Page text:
Photorefractive Keratectomy PRK Surgery

LASIK Guider

What Is Photorefractive Keratectomy (PRK)?

Photorefractive Keratectomy is a type of laser eye surgery that is used to reduce dependence on or   by correcting vision in people with mild to moderate degrees of  or , or .

PRK was the first laser eye procedure developed in the late 1980s, approved by the FDA in 1995, and still in use today. Before was invented, thousands of individuals had PRK treatment.


Is PRK eye surgery right for you?

If you are considering PRK, it is important to to know that your medical history, , and other health factors are taken into consideration while determining your .

PRK is a good option for people who are not . If you have thinner corneas or irregular corneal surface, PRK may be a better option for you than LASIK since it causes less corneal tissue disruption.

Because no flap is created in PRK, it is often recommended for people who are at higher risk of eye injury, such as from sports or certain jobs (Pilots, athletes) , and anyone who engages in a lot of physical activity that may move the LASIK flap out of place.

It's necessary to understand that PRK laser surgery cannot correct presbyopia. This is the typical age-related decline of near vision. Almost everyone who has good distant vision will require reading glasses beyond the age of forty.

To be eligible for a PRK, you must meet certain requirements

  • You must be 18 years of age or older
  • Your vision must be stable
  • Your vision prescription must be within certain limits
  • Your eyes must be healthy
  • Your cornea must have sufficient thickness
  • You must be in good health
  • You must have realistic expectations

Visiting your eye doctor for a comprehensive eye exam is the only way to determine your specific visual needs and whether PRK is the best surgery for you.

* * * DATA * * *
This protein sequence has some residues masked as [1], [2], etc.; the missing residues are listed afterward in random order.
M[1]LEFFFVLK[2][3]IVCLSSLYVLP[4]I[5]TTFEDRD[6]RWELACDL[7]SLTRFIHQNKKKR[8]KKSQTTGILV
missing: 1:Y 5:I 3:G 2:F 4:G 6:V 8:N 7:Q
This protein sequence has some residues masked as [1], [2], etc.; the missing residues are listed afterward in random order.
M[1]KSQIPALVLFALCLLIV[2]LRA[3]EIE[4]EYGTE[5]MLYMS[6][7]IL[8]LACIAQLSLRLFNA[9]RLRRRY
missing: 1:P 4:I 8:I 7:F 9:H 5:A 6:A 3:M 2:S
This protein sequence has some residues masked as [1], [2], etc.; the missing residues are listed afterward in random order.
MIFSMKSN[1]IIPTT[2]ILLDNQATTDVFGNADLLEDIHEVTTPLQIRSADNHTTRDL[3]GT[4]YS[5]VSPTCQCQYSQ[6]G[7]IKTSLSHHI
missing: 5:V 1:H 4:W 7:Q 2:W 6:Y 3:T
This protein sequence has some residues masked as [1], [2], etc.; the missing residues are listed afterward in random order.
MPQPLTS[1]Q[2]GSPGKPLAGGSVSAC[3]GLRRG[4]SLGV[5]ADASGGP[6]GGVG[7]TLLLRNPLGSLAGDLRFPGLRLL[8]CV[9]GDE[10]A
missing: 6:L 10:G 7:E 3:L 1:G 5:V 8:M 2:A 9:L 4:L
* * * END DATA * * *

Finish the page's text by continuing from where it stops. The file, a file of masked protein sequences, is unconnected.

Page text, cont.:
How PRK laser surgery is performed?

PRK surgery only takes about 10 to 15 minutes. It is performed while you are awake, but you will not feel any pain. It does not require the use of injections or needles.

PRK is performed on both eyes during the same session as an outpatient procedure. Only topical anesthetic eye drops are used for numbing the surface of the eye during your PRK surgery. This will reduce the desire to blink and eliminate any sensation of pain or discomfort that may cause eye movement during the procedure.

PRK laser eye surgery, like other , works by reshaping your , the clear covering on the front of your eye, to allow light entering the eye to be correctly focused on the in the back of your eye.

Unlike LASIK, a PRK doesn’t involve cutting a flap in your cornea. There are two steps involved in PRK surgery:

  1. The cornea's outermost layer, known as the epithelium, is removed with an alcohol solution or specialised brush. This is done to make the corneal stroma underneath accessible to the excimer laser.
  1. Laser Ablation: Next, a tiny layer of corneal stroma tissue is removed using an excimer laser. The patient's refractive error determines how much tissue is removed.

In three to five days, the epithelium recovers on its own. In order to protect the cornea and to help it heal throughout this period, your surgeon will place a “bandage” contact lens over your eye.

You won’t be able or allowed to drive, so you’ll need someone to take you home.

PRK Surgery Recovery

It takes longer to recover from PRK than . After your PRK procedure you will experience some discomfort, such as pain, burning, light sensitivity and blurry vision. Postoperative pain is greater than that of LASIK. But the discomfort normally goes away in a few days.

In two weeks, the majority of patients can see clearly enough to drive and carry out daily tasks again. However, it takes up to three months, and sometimes longer, for your vision to stabilize. PRK may take longer to achieve its full effect than LASIK. This is because it takes time for the cornea to be reshaped by the growing epithelium.

To ensure successful and rapid PRKrecovery process, it is essential to follow the instructions provided by your eye surgeon and properly use any prescribed medications or eye drops as directed. You should to avoid rubbing and touching your eyes until the eyes are healed.

To guarantee a successful PRK surgery, it is advisable to visit your eye doctor for a comprehensive eye exam. Your doctor will verify that you meet all the requirements and help you decide if PRK eye surgery is right for you.

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